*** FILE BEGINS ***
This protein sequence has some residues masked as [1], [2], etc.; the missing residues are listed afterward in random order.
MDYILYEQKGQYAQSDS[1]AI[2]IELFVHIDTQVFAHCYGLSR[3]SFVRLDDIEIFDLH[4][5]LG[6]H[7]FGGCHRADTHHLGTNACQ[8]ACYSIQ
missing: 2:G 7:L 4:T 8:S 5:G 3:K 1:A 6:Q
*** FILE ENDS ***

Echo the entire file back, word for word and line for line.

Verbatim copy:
This protein sequence has some residues masked as [1], [2], etc.; the missing residues are listed afterward in random order.
MDYILYEQKGQYAQSDS[1]AI[2]IELFVHIDTQVFAHCYGLSR[3]SFVRLDDIEIFDLH[4][5]LG[6]H[7]FGGCHRADTHHLGTNACQ[8]ACYSIQ
missing: 2:G 7:L 4:T 8:S 5:G 3:K 1:A 6:Q